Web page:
Get to where that drain stack is, remove the tee and install a tee that is 2" by the size of that stack. From there, you either design the piping with incorporation of a wye with the ability to vent those fixtures individually or not.

    The work shows they just added a tee into an existing trap arm off the other fixture.


    To do the job correctly, there's considerably more money involved to do it right.

  8. #8
    In the Trades Tom Sawyer's Avatar
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    That's ugly man, just plain ugly and, it in no way meets code.
    [B]No, plumbing ain't rocket science. Unlike rocket science, plumbing requires a license[B]

  9. #9
    DIY Senior Member dlarrivee's Avatar
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    The title of the thread asks the question.

    If it costs too much, maybe the sink doesn't go in.

  10. #10
    Test, Don't Guess! cacher_chick's Avatar
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    The plumber could replace rest of the copper with pvc and make a profit on the scrap copper alone.

  11. #11
    Plumbing Contractor for 49 years johnjh2o1's Avatar
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    He also used a compression fitting in the copper line that will not be accessible.

    John

  12. #12
    DIY Senior Member dlarrivee's Avatar
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    I just noticed the compression fitting.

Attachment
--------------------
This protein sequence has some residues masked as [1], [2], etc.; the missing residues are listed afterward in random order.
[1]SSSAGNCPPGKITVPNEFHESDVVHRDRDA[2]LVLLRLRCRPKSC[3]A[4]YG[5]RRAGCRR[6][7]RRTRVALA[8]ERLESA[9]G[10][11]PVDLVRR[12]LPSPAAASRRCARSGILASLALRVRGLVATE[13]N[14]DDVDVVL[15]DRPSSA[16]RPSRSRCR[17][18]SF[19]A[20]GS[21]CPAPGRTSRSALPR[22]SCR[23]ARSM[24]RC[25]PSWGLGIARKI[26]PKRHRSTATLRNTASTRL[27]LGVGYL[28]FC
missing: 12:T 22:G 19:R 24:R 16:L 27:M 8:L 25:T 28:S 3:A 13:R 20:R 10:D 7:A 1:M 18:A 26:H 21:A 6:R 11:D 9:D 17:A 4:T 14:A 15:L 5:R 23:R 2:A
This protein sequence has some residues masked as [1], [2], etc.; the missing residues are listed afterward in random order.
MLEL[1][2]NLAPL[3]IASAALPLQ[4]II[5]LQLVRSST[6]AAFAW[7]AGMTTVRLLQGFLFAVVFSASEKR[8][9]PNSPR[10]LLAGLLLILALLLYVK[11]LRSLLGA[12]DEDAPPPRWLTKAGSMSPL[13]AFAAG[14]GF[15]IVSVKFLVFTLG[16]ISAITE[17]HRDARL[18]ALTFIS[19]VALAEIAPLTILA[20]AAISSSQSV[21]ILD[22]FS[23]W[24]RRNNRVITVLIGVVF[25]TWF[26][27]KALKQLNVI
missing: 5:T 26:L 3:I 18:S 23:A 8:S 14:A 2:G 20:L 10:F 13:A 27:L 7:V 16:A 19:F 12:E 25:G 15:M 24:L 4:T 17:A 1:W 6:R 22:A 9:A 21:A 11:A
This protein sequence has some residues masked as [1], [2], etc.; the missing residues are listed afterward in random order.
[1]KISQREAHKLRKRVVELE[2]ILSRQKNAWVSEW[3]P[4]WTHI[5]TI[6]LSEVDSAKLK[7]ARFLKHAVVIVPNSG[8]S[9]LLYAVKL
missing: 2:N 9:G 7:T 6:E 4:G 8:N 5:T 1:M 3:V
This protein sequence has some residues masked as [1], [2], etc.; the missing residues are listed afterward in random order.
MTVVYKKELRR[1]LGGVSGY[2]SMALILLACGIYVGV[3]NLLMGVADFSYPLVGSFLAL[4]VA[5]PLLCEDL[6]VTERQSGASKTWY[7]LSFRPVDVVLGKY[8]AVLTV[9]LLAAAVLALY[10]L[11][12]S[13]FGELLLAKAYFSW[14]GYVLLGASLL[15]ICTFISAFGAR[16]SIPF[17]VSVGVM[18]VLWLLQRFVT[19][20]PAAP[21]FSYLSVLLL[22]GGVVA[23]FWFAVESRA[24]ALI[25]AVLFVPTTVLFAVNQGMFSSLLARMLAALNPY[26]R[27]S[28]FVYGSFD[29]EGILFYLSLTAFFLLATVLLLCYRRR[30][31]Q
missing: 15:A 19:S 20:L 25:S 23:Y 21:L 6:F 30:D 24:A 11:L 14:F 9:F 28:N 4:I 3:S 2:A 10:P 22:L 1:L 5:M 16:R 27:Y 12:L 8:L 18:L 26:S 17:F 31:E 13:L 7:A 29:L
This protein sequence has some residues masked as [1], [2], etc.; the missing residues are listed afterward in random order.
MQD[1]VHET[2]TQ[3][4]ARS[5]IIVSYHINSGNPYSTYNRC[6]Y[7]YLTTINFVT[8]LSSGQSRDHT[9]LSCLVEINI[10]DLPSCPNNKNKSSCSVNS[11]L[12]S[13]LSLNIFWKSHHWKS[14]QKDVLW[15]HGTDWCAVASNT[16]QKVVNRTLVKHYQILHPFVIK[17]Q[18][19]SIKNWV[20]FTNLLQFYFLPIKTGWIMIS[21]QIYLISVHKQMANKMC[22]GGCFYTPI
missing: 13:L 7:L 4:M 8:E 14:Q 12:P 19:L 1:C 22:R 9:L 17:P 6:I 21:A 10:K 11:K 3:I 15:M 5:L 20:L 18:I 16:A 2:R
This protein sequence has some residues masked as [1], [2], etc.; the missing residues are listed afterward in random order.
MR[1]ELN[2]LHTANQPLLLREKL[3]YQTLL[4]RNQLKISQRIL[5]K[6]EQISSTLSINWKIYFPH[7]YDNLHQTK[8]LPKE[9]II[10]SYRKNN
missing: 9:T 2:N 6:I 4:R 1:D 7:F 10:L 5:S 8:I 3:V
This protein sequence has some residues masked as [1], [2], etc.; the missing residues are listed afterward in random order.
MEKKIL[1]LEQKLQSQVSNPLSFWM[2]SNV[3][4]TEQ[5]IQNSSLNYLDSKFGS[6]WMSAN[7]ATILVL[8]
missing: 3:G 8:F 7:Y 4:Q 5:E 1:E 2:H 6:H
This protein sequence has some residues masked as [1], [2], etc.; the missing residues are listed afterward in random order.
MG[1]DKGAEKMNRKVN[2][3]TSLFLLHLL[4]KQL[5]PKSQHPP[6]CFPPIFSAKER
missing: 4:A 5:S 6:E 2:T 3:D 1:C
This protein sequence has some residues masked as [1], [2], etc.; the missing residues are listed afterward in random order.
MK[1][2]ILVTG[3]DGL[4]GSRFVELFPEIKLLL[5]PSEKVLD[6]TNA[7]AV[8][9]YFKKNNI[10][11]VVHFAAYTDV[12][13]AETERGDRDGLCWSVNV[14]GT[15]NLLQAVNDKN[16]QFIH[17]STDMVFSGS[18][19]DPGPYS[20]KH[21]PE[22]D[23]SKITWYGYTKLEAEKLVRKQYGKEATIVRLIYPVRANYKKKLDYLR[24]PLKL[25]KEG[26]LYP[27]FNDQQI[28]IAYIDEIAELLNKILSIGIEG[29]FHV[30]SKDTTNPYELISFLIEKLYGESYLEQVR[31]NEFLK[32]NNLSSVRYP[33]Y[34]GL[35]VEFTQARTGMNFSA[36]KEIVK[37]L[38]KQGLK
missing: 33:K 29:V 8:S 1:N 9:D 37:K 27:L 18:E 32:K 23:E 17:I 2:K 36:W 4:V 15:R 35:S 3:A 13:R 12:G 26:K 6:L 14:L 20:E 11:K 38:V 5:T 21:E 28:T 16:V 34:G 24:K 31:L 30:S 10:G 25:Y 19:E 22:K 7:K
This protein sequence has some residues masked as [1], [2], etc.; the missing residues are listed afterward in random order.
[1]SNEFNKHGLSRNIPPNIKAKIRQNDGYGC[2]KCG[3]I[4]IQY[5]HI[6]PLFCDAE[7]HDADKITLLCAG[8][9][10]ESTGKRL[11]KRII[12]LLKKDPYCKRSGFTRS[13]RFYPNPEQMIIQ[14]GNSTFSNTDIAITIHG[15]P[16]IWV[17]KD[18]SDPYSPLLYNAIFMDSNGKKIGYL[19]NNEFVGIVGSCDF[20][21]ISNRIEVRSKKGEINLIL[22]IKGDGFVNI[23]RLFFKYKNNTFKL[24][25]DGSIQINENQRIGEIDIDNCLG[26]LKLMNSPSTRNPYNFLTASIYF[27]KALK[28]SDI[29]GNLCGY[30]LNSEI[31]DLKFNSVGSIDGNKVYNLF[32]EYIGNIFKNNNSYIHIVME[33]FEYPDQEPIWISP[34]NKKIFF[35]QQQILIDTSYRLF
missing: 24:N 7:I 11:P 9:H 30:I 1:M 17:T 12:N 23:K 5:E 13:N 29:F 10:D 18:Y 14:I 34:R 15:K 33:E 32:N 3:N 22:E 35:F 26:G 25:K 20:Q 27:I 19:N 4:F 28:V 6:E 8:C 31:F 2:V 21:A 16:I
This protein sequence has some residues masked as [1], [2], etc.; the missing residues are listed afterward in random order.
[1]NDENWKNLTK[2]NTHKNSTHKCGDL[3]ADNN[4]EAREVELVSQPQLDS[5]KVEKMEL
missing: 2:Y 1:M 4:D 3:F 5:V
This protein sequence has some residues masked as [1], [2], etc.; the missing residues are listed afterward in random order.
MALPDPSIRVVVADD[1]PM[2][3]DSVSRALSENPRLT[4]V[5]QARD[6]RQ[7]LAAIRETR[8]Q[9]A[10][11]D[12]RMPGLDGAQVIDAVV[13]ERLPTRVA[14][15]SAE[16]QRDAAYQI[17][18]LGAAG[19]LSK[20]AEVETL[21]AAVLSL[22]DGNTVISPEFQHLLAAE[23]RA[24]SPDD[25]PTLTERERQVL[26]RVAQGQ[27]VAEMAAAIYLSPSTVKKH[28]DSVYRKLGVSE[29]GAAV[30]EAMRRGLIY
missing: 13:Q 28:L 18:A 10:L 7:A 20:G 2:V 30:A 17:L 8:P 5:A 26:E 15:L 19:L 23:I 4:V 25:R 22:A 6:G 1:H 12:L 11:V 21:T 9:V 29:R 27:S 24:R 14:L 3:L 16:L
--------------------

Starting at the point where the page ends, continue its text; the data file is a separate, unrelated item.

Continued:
He must be one hell of a "plumber".

  13. #13
    DIY Member Pickngrin's Avatar
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    Ugh. Yeah, my gut told me this was not right. He claimed to be licensed although I never asked for a license #. I don't have much experience hiring plumbers and have learned my lesson from this experience. I figured it was an easy job for anyone competent (competent being the key word here) and didn't worry too much about it. He drives a van advertising drain cleaning. Perhaps he lies about being a plumber. Anyhow, I am actually going to email him and tell him I received feedback that there are problems with this installation. My main concern now is the compression fittings inside the wall, in case they leak. I'm going to tell him that's a problem. I doubt he will rectify it, but it's worth asking. If he doesn't do it, would it make sense for me to replace them (I do know how to solder fittings)? Would it make sense for me to replace that rubber coupling?
    Again, I'm looking at this as a lesson learned.

    Thanks again.

  14. #14
    Moderator & Master Plumber hj's Avatar
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    I am not sure WHY he used the rubber coupling when all he had to do was solder a stub of copper into the tee. He did a "quick and dirty" installation, but I am sure he was the cheapest "plumber" you talked to. Most plumbers are also sewer cleaners. Few "sewer cleaners" are plumbers.
    Licensed residential and commercial plumber

  15. #15
    DIY Member Pickngrin's Avatar
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    Quote Originally Posted by hj View Post
    I am not sure WHY he used the rubber coupling when all he had to do was solder a stub of copper into the tee. He did a "quick and dirty" installation, but I am sure he was the cheapest "plumber" you talked to. Most plumbers are also sewer cleaners. Few "sewer cleaners" are plumbers.
    He was the only "plumber" I spoke to, actually. Would it make sense for me to replace the rubber coupling with a length of copper? What about the compression fittings?